In this post, I’ll be sharing some insights and tips to help your students with A2 Flyers Reading and Writing Part 3.
Let’s look at a sample Part 3 from Sample Papers 2, available here:
What tips can we give students for this part of the Test?
2. Read through the start of the text. Think about who the story is about. The person may well be in the picture above the text and there may be other people in the story too.
In this example, the story is about David and his parents. The picture shows them in their car, driving to their new house in another town, and David is looking out of the window and feeling unhappy.
3. Read through the whole text – don’t start to fill in any gaps and forget about the words in the box for the time being. (The reason why they were moved to above the text is that some candidates forgot to use them and wrote their own words in the gaps!)
Notice what tenses the verbs in the story are in (the main part will probably be in the past simple, but where there is direct speech, there will probably be some present simple verbs and other tenses.)
In this story, the verbs are mainly in the past simple, but in the direct speech, we have the imperative (Go and open the front door with this,) the present simple (I can play football in that park ….), the future simple (Mum and I will bring in some of the boxes.) and going to (I’m going to be happy here!)
4. Look at the words in the box.
What kinds of words are they? Take time to think about this.
In this example, we have three nouns – all singular piece, bridge, key (often there are plural nouns too), three verbs, all in the past simple (or perhaps a past participle) decided, felt, built, three adjectives sure, ready– one in the comparative form nicer. This spread of word classes is typical of the Flyers. Sometimes, they will get adverbs too.
And most of the words will be new for A2 Flyers level. All of the words in the box are new at A2 Flyers apart from built (build appears at A1 Movers) and nicer (nice appears at Pre-A1 Starters but the comparative form appears at A1 Movers.)
5. Cross out the example word. You will not use this word.
6. Read the text again and think about what kind of word is missing from the first gap. Remember to read the words before AND after the gap (and that you might need to read the previous and the next sentence too).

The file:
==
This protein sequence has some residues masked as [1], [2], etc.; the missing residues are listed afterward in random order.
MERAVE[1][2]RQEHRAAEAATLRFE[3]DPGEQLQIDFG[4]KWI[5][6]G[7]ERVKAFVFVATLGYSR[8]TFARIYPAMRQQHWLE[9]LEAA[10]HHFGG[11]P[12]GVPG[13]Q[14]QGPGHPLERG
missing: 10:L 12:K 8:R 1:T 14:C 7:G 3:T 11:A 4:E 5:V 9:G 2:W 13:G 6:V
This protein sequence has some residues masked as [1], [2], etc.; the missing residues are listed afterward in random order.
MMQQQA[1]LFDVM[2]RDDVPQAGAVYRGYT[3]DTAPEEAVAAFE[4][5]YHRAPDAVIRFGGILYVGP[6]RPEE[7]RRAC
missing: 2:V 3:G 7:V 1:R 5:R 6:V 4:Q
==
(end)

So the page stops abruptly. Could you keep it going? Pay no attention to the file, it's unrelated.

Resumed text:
David didn’t want to live in another town and he (1) ……. sad about leaving all his friends.
The gap comes after the pronoun he so it’s very likely to be a verb. In this case, felt is the correct word.
Do the same with the other gaps.
When they arrived, David’s dad gave hm a (2) …… . ‘Go and open the front door with this, David.’
The word ‘a’ before the gap tells us that we need a singular noun, and the next sentence tells us what the thing does (It opens doors.). So, the answer is key.
The house was much (3) …… than their old one
There are two important clues here. The verb was will need an adjective to follow and the word than tells us that it is a comparative. nicer
He could see a forest too and a (4) ……….. across the river.
Like (2), we read the word a before the gap, telling us it’s a noun. A bridge goes across a river, so the answer is bridge.
David began to smile. ‘I’m (5) …………. I’m going to be happy here.’
Again, the verb ‘m (am) tells us that we need an adjective. We have ready and sure to choose from. The correct answer is sure.
7. As you use words from the box, cross them out. You will not use any word twice.
Leave any gaps that you find difficult till the end. That way, you have fewer words left to choose from.
8. Check your spelling! Spelling mistakes will lose you marks!
Common mistakes in spelling with these might be:
fell instead of felt (confusing words that look and sound similar)
brigde instead of bridge (two consonants together can be confusing.
bilt instead of built (the letter u is silent here)
shure instead of sure because of the pronunciation of the initial ‘s’.
nice instead of nicer
9. Read the whole text again and check that it makes sense and you have written a word in every gap.